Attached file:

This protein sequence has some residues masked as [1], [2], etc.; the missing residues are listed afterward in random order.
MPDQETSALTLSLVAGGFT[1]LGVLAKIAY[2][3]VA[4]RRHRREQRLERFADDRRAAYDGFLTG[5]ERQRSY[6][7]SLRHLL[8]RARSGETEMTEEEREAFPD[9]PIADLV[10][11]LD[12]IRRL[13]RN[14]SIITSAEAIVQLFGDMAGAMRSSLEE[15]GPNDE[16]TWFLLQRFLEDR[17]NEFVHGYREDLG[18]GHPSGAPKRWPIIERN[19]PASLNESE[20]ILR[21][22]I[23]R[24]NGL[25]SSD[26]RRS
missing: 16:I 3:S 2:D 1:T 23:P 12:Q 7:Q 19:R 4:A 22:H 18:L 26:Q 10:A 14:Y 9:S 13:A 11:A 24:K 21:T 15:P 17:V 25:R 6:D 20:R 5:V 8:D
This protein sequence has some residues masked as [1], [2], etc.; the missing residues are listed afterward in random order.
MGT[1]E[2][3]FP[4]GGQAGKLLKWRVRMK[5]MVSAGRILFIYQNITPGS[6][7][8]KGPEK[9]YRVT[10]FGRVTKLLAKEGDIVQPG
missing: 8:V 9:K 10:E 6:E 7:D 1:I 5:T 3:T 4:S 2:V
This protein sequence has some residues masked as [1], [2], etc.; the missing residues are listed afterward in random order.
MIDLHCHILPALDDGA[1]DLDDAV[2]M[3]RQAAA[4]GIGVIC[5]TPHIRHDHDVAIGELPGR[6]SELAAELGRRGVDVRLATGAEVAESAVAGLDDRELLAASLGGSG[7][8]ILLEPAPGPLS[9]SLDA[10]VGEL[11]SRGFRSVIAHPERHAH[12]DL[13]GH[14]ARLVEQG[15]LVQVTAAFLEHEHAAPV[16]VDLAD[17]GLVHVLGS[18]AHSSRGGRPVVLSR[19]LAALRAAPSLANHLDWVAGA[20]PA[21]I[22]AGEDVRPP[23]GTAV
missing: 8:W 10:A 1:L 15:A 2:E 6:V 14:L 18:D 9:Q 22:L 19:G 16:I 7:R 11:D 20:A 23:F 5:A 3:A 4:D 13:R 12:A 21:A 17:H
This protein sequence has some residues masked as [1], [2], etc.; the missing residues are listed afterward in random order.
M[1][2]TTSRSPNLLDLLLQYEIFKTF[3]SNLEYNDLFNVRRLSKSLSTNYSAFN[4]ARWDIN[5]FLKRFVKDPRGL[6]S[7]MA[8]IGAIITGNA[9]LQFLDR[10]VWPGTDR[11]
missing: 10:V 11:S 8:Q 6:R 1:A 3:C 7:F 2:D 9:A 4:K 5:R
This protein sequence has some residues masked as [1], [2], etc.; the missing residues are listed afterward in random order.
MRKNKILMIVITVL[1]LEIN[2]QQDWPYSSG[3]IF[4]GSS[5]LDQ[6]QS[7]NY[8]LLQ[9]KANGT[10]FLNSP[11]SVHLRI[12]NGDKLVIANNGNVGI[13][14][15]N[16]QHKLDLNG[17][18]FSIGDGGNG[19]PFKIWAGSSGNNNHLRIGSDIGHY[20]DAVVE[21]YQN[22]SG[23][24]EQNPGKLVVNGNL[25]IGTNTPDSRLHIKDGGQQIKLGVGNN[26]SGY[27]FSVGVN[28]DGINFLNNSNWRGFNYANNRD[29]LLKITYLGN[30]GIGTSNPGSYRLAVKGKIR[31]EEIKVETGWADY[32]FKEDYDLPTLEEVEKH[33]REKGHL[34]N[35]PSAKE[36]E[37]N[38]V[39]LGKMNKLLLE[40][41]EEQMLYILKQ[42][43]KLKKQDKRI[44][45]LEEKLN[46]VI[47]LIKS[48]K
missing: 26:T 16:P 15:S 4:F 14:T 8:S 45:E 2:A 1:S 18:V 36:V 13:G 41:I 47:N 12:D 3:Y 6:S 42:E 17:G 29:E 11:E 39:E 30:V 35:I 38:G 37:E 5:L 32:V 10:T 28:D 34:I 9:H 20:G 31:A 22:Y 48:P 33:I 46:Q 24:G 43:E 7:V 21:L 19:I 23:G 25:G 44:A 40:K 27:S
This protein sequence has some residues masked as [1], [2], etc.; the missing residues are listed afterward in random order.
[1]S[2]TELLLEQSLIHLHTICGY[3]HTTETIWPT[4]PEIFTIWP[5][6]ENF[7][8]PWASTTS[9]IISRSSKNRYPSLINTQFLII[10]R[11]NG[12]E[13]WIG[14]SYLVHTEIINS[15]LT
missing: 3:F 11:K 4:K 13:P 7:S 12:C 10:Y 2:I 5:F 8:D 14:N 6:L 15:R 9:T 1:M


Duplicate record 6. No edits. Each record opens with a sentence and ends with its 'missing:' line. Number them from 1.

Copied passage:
This protein sequence has some residues masked as [1], [2], etc.; the missing residues are listed afterward in random order.
[1]S[2]TELLLEQSLIHLHTICGY[3]HTTETIWPT[4]PEIFTIWP[5][6]ENF[7][8]PWASTTS[9]IISRSSKNRYPSLINTQFLII[10]R[11]NG[12]E[13]WIG[14]SYLVHTEIINS[15]LT
missing: 3:F 11:K 4:K 13:P 7:S 12:C 10:Y 2:I 5:F 8:D 14:N 6:L 15:R 9:T 1:M